Iraq Army 'Severely
Intimidated' By Resistance

BBC News
Iraqi security forces are losing men because of "severe intimidation" by rebels, a top US general has said.
Lt Gen David Petraeus, in charge of training Iraqi troops, said few of the 90 battalions were at full strength.
He referred to incidents where soldiers returning from leave had been killed by rebels, but he did not say how many troops had deserted because of threats.
In the latest violence, four Iraqi soldiers were killed on Saturday when their patrol was attacked in Basra.
A booby-trapped motorcycle exploded near their vehicle in the southern city, an army spokesman said.
The US general said 136,000 Iraqi soldiers and police officers were now trained and equipped.
The US is helping to train Iraqi forces so they can eventually take over security and allow US troops to leave.
Privately, officials say everything depends on just how tenacious rebels turn out to be - but the American public ought to be ready for their troops to stay in Iraq for years, reports the BBC's Adam Brookes at the Pentagon.
But the US casualties continue to rise as well. Two US soldiers were killed and four injured in a roadside bomb near the northern Iraqi town of Baiji on Friday night, the US military said.
'Real challenge'
Gen Petraeus said 88 Iraqi battalions were conducting operations. But he conceded that few of those units were at full strength.
"Not all have every vehicle or piece of unit equipment," Gen Petraeus told Pentagon reporters via video link from Baghdad.
Insurgents were actually cutting the heads off soldiers as they were trying to come back from leave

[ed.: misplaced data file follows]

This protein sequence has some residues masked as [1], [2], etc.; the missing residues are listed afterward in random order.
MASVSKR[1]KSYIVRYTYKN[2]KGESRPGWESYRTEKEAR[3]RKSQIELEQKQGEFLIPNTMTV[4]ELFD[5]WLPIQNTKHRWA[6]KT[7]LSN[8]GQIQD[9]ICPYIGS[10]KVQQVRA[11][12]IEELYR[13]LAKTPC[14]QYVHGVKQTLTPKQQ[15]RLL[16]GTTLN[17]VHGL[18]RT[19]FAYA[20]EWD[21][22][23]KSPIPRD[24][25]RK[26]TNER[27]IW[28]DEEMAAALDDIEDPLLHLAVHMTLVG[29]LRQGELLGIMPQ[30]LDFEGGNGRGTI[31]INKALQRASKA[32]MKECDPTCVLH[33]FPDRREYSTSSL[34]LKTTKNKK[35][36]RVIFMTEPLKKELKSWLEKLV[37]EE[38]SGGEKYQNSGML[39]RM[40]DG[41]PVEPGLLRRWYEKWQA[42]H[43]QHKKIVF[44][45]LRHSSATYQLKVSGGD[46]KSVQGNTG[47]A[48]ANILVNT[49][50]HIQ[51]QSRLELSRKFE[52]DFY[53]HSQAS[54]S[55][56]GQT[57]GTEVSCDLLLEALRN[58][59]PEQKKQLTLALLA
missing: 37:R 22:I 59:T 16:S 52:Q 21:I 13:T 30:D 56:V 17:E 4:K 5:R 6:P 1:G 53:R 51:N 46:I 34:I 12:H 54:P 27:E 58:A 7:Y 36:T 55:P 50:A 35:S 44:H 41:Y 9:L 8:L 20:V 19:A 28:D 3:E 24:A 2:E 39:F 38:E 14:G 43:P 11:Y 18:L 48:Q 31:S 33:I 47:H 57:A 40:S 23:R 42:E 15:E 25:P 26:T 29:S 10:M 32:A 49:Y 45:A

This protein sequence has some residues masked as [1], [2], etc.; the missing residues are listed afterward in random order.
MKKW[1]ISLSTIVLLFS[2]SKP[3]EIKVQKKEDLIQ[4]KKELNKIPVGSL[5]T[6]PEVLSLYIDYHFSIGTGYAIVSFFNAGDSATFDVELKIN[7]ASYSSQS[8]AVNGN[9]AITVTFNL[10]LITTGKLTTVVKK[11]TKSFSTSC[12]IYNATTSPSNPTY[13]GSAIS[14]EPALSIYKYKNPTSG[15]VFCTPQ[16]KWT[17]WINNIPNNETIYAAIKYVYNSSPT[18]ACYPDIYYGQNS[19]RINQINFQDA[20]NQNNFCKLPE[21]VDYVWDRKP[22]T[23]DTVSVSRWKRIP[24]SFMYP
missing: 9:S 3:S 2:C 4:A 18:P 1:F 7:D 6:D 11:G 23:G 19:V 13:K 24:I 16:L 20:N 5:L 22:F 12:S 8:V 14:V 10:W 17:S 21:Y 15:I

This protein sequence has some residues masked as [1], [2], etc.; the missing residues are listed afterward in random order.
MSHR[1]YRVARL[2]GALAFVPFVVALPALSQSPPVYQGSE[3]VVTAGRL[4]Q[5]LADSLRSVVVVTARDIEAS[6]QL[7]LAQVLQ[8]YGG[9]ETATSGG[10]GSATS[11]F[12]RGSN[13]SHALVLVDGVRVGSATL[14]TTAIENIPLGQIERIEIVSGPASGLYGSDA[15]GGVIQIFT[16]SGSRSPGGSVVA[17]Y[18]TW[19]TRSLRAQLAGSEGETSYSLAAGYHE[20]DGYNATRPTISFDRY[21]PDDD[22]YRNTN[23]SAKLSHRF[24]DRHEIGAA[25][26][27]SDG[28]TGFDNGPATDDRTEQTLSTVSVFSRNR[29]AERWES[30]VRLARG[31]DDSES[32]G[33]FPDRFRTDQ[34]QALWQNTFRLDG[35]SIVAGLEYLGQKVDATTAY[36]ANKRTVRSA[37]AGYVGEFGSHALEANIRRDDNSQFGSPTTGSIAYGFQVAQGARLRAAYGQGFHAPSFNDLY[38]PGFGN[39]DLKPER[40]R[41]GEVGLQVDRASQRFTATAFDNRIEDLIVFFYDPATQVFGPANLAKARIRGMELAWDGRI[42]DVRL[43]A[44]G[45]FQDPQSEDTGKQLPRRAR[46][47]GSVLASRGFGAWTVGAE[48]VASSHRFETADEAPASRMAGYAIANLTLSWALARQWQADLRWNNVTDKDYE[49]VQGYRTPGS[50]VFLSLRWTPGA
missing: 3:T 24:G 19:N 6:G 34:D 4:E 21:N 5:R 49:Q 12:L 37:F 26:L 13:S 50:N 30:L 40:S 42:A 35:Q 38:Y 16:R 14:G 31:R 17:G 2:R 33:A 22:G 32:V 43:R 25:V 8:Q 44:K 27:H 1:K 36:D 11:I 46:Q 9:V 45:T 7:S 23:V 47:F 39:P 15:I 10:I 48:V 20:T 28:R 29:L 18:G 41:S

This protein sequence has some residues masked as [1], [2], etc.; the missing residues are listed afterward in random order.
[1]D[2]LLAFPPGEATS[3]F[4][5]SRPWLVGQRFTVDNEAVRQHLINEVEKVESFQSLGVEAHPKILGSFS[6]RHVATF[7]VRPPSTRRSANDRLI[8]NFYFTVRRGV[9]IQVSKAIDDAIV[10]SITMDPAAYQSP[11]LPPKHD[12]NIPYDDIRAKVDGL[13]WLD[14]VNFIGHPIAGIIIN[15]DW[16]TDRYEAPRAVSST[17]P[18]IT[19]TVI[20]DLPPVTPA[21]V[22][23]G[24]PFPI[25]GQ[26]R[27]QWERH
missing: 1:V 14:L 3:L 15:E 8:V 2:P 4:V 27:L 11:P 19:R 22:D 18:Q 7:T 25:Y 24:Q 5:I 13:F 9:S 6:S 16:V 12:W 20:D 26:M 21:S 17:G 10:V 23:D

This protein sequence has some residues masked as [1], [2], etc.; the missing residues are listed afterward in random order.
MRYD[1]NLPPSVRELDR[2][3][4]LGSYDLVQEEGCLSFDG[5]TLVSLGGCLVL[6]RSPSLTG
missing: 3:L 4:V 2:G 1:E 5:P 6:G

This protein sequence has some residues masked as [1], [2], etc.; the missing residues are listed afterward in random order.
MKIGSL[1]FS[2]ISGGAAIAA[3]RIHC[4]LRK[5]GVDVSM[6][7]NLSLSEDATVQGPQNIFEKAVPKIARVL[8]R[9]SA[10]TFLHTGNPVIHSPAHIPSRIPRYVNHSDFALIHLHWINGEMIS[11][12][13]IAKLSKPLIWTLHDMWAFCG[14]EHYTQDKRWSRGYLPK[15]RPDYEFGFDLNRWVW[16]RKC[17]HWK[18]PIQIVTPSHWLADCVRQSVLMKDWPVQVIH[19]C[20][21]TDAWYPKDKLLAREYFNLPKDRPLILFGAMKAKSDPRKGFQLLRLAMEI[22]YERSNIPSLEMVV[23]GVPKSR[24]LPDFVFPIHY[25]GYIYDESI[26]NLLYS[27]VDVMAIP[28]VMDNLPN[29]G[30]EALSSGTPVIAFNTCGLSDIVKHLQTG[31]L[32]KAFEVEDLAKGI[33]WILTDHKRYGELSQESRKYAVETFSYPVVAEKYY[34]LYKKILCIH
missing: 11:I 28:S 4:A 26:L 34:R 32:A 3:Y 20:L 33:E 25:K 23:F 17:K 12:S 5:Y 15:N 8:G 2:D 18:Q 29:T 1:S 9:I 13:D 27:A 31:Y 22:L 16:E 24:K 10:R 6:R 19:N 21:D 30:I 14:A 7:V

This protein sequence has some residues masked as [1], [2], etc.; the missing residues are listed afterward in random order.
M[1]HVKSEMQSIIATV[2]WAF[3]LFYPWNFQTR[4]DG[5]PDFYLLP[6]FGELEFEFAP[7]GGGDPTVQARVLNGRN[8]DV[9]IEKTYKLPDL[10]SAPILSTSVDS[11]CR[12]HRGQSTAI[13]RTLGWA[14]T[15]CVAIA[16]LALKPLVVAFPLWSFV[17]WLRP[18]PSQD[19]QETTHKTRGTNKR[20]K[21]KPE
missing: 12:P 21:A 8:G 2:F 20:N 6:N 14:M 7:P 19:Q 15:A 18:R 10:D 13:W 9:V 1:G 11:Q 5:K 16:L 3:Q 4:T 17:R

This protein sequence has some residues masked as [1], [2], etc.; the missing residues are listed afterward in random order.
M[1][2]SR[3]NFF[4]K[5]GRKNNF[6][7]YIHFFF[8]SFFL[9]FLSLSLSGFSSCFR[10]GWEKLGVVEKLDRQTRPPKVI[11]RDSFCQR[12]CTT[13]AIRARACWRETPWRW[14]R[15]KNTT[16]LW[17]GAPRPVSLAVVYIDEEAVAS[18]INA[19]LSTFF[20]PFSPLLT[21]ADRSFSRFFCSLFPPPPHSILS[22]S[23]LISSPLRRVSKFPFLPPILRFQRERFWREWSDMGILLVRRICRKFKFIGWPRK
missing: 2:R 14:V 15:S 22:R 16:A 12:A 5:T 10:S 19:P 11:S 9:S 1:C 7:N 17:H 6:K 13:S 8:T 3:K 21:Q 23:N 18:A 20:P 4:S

"And some are still receiving replacements from combat casualties and losses suffered due to severe intimidation."
He highlighted the particular challenge for US and Iraq forces in insurgent strongholds north and west of Baghdad.
"This is an area where the insurgents were actually cutting the heads off soldiers that were trying to come back from leave and so forth," Gen Petraeus said.
"It was a real challenge during that time but we've turned a corner with that and as I said, a substantial number of soldiers are heading to those units."
But some independent analysts in Washington question the general's numbers, our correspondent reports.
The Center for Strategic and International Studies says it has found that only handful of Iraqi police and military battalions are able to fight independently.
US Deputy Defence Secretary Paul Wolfowitz told Congress on Thursday that Iraqi units, on average, had absentee rates of about 40%.
The Bush administration has not given a timetable for the withdrawal of US troops.
Following last weekend's election in Iraq, the US has announced it will reduce troop levels by 15,000. It expects to keep 135,000 troops in Iraq throughout the year.



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